*If you are canning these for storage please consult the National Center for Home Food Preservation website and read their canning guides for processing times and safety tips. You cannot be too careful. I’m serious. Please don’t make your families sick.

My recipe is as follows… it is not precise because when it got down to it I was throwing a lil bit of this and a lil bit of that into the jars…

2 lbs. green tomatoes                             1 cup water                                              1 cup white vinegar

3 tsp pickling salt (it needs to be pickling salt because it has no additives that will mess up your pickles)

2 tsp peppercorns                                    4 garlic cloves (or as many as you want, i love pickled garlic)
optional: 4 tsp dill or dill seed, 4 bay leaves, a bunch of mint leaves, a few green onion shoots, 2 tsp chile flakes, 2 tsp celery salt, etc. (if you need to clean out your spice rack – now is a good time)

1) weigh and wash tomatoes. let them dry in a colander while you’re getting other stuff set up. wash your hands too.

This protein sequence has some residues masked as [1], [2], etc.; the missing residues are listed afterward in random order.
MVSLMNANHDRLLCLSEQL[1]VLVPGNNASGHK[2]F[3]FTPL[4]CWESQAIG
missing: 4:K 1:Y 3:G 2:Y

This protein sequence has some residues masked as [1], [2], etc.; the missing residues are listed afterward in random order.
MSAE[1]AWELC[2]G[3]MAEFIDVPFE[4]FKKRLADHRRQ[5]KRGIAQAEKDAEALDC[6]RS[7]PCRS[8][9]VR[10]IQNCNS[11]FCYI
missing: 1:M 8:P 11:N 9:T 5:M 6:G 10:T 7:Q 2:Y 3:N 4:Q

(weighing them will help you determine how much brine and schtuff you need.)

2) start your big ol pot of water (or pressure canner) to a boil so you can sterilize the jars & then process the pickles.

3) start sterilizing your jars. and lids and rings. and tongs. AND EVERYTHING that will be touching the brine or the pickles. Stick it all in the boiling water for a minute or so. (do not stick your hands in boiling water though)

4) assemble all your ingredients. get anything out and ready that you might want to use because you don’t want to be searching the cupboards once you’ve gotten started. if you’re feeling like an overachiever make a mise-en-place and pre-measure all the ingredients so you just dump it all in when it’s time.

5) prepare your tomatoes:

for little tomatoes: (grape sized) leave them whole

for medium tomatoes: (about the width of the jar) slice them (they will be sooo pretty)

for larger tomatoes: (larger than the width of the jar) cut em up! make half moons or something.